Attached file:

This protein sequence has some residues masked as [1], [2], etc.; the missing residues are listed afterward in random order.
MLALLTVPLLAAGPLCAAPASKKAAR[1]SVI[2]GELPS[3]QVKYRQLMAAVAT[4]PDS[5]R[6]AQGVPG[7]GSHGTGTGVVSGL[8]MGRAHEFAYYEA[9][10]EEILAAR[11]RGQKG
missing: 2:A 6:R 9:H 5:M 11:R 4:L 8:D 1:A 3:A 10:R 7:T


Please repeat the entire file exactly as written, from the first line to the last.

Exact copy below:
This protein sequence has some residues masked as [1], [2], etc.; the missing residues are listed afterward in random order.
MLALLTVPLLAAGPLCAAPASKKAAR[1]SVI[2]GELPS[3]QVKYRQLMAAVAT[4]PDS[5]R[6]AQGVPG[7]GSHGTGTGVVSGL[8]MGRAHEFAYYEA[9][10]EEILAAR[11]RGQKG
missing: 2:A 6:R 9:H 5:M 11:R 4:L 8:D 1:A 3:A 10:R 7:T